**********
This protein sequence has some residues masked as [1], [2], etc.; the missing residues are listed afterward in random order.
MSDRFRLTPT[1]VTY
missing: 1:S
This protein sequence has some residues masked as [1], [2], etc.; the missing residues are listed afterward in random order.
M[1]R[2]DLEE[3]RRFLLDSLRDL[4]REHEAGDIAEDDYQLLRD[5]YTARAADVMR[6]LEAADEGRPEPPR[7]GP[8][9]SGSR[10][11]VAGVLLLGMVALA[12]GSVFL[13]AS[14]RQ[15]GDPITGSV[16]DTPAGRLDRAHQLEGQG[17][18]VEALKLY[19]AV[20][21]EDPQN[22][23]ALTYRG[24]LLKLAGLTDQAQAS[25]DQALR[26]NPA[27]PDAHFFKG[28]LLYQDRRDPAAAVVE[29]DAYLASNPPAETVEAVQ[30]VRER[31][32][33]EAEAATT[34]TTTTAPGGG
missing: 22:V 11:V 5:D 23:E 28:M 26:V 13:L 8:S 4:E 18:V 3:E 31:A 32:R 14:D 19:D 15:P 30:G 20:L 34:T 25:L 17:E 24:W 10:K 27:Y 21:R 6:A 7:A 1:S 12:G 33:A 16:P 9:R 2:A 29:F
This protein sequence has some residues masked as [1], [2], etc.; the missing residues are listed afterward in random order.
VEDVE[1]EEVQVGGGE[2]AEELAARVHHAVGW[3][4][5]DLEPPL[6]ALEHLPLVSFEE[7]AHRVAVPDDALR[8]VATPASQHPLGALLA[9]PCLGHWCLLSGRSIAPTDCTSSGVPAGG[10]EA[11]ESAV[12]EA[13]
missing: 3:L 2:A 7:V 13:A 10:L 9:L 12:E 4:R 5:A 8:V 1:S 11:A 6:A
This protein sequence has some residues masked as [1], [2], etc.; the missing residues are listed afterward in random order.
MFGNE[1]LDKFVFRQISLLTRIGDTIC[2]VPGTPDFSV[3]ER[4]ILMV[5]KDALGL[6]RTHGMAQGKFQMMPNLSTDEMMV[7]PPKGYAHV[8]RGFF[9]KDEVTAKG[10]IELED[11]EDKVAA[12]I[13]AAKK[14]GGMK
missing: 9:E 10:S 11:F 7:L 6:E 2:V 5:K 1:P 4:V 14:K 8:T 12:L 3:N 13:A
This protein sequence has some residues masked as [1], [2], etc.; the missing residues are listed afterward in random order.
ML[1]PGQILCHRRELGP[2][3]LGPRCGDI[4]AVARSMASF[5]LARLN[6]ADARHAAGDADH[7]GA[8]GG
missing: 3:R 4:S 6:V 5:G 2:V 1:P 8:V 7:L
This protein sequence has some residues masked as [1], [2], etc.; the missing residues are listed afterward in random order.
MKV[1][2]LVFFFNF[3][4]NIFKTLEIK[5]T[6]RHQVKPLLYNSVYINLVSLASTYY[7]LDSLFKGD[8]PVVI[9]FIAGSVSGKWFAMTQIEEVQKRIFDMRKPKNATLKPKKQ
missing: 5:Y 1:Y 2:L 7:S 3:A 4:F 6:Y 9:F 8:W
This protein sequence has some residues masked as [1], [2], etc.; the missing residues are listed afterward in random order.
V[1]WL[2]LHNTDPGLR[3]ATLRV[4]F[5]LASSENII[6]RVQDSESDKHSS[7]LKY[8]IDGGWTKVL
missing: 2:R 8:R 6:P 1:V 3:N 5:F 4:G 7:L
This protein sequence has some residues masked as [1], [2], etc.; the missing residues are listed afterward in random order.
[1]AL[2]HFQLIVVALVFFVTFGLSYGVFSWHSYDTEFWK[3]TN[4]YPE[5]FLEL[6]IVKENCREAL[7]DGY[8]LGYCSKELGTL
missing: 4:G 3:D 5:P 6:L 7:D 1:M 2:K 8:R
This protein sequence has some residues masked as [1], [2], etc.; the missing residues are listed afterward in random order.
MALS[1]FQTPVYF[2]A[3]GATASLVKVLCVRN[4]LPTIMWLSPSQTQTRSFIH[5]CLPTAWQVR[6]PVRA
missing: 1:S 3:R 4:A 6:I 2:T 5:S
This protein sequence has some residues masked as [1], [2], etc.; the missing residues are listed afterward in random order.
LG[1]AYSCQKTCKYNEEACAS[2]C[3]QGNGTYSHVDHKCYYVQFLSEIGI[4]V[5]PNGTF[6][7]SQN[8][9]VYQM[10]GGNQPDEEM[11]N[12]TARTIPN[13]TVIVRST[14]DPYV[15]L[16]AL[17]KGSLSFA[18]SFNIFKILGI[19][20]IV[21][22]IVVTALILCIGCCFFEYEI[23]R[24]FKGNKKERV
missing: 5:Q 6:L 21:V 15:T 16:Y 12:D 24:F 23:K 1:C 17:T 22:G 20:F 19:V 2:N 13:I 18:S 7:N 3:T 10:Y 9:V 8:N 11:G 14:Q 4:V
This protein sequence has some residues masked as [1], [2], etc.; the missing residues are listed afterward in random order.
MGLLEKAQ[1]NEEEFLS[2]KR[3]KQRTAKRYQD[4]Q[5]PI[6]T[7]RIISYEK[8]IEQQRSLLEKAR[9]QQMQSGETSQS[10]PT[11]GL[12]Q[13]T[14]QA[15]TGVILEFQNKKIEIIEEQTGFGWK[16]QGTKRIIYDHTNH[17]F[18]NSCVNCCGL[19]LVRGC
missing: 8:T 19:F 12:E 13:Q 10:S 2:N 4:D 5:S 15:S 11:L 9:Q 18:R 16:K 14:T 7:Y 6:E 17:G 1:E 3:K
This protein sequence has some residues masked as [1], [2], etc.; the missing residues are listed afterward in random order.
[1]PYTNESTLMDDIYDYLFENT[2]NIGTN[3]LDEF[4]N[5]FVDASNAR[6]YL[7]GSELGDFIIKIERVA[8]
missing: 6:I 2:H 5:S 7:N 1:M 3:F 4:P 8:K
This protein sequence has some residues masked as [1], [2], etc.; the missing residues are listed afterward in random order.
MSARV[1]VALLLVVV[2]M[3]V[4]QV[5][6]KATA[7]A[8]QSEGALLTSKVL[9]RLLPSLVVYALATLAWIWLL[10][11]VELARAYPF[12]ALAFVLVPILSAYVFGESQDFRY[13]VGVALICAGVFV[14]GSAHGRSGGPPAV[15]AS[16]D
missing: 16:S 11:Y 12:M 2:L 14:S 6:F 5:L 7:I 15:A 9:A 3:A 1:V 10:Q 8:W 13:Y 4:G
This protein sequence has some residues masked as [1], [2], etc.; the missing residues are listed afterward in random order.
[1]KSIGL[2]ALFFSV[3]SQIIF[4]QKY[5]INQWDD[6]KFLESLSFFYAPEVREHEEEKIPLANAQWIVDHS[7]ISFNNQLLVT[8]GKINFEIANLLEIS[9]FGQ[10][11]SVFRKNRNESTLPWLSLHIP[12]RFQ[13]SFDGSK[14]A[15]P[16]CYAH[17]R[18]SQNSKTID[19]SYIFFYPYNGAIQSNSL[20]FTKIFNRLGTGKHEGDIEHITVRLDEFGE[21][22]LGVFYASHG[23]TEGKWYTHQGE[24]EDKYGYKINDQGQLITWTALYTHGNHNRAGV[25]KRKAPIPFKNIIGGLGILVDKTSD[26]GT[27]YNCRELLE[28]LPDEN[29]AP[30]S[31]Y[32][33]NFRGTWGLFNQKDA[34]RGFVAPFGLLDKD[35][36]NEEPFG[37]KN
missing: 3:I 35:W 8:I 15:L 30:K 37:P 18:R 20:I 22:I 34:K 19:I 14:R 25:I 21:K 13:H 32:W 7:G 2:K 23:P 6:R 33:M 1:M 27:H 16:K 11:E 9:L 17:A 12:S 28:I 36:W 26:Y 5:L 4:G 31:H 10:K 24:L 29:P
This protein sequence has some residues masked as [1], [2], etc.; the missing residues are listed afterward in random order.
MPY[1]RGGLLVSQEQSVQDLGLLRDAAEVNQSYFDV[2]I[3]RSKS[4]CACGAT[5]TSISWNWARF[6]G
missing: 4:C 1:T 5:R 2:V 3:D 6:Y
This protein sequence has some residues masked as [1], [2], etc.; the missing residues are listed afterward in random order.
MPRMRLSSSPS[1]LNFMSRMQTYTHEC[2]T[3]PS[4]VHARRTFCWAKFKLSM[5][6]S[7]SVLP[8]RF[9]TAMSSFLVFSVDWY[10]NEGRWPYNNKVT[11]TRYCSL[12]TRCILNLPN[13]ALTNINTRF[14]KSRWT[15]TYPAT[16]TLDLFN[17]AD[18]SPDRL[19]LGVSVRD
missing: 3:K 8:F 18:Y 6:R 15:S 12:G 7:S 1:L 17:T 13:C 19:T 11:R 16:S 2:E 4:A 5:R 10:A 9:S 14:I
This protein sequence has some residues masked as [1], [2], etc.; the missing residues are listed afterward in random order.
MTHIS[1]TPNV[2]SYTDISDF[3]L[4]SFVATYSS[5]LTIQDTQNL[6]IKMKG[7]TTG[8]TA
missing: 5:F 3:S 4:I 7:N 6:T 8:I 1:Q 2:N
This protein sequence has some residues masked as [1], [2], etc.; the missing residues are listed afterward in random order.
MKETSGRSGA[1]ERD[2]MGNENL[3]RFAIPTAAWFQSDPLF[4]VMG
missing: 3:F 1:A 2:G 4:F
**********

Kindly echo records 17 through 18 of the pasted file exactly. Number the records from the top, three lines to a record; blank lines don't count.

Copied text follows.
This protein sequence has some residues masked as [1], [2], etc.; the missing residues are listed afterward in random order.
MTHIS[1]TPNV[2]SYTDISDF[3]L[4]SFVATYSS[5]LTIQDTQNL[6]IKMKG[7]TTG[8]TA
missing: 5:F 3:S 4:I 7:N 6:T 8:I 1:Q 2:N
This protein sequence has some residues masked as [1], [2], etc.; the missing residues are listed afterward in random order.
MKETSGRSGA[1]ERD[2]MGNENL[3]RFAIPTAAWFQSDPLF[4]VMG
missing: 3:F 1:A 2:G 4:F